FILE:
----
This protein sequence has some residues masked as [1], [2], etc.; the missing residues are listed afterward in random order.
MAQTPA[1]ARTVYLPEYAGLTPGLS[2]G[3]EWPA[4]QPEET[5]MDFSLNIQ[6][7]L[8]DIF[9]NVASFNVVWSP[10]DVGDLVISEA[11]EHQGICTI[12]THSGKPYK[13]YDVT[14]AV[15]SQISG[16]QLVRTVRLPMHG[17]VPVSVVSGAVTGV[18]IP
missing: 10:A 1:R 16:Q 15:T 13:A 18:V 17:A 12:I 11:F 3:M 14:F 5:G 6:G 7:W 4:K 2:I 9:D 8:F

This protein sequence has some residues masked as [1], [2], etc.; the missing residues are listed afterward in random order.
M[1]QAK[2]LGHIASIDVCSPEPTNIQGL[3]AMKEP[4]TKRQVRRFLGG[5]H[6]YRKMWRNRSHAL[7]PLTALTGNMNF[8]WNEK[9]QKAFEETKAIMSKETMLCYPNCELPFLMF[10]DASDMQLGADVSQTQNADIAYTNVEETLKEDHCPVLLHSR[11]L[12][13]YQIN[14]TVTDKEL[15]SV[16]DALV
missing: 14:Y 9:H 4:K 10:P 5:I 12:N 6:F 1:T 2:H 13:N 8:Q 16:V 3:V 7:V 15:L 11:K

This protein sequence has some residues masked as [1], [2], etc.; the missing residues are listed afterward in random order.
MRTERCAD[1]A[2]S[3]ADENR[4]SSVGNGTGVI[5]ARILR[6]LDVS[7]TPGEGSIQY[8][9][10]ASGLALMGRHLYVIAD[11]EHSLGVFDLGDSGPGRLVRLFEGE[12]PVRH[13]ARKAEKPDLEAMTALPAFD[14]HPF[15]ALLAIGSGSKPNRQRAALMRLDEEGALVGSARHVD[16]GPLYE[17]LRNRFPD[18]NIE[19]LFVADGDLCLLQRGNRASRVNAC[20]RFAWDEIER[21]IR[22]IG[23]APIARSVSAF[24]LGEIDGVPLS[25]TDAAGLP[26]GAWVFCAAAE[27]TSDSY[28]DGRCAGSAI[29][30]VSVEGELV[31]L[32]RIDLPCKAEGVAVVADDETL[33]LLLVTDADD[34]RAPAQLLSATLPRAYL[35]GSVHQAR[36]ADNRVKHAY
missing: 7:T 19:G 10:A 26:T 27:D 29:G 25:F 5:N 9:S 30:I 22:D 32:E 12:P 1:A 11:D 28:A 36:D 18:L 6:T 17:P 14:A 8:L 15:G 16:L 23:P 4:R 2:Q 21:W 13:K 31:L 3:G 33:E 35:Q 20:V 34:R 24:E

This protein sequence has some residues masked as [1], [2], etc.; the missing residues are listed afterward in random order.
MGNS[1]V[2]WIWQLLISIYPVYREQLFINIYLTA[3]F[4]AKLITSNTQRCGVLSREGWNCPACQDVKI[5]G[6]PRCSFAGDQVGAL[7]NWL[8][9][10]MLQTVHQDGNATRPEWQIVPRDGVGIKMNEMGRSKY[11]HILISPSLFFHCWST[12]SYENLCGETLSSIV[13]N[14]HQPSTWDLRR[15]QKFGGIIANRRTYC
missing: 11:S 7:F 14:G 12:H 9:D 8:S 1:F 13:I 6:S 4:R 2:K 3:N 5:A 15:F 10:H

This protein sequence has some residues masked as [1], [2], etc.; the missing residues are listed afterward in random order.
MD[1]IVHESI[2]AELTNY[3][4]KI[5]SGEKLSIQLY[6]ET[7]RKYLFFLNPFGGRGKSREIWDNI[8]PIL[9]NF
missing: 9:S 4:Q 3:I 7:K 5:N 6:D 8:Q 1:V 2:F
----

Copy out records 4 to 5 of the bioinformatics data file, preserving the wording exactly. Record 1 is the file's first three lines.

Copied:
This protein sequence has some residues masked as [1], [2], etc.; the missing residues are listed afterward in random order.
MGNS[1]V[2]WIWQLLISIYPVYREQLFINIYLTA[3]F[4]AKLITSNTQRCGVLSREGWNCPACQDVKI[5]G[6]PRCSFAGDQVGAL[7]NWL[8][9][10]MLQTVHQDGNATRPEWQIVPRDGVGIKMNEMGRSKY[11]HILISPSLFFHCWST[12]SYENLCGETLSSIV[13]N[14]HQPSTWDLRR[15]QKFGGIIANRRTYC
missing: 11:S 7:F 14:G 12:H 9:D 8:S 1:F 13:I 6:S 4:R 2:K 3:N 5:A 15:F 10:H

This protein sequence has some residues masked as [1], [2], etc.; the missing residues are listed afterward in random order.
MD[1]IVHESI[2]AELTNY[3][4]KI[5]SGEKLSIQLY[6]ET[7]RKYLFFLNPFGGRGKSREIWDNI[8]PIL[9]NF
missing: 9:S 4:Q 3:I 7:K 5:N 6:D 8:Q 1:V 2:F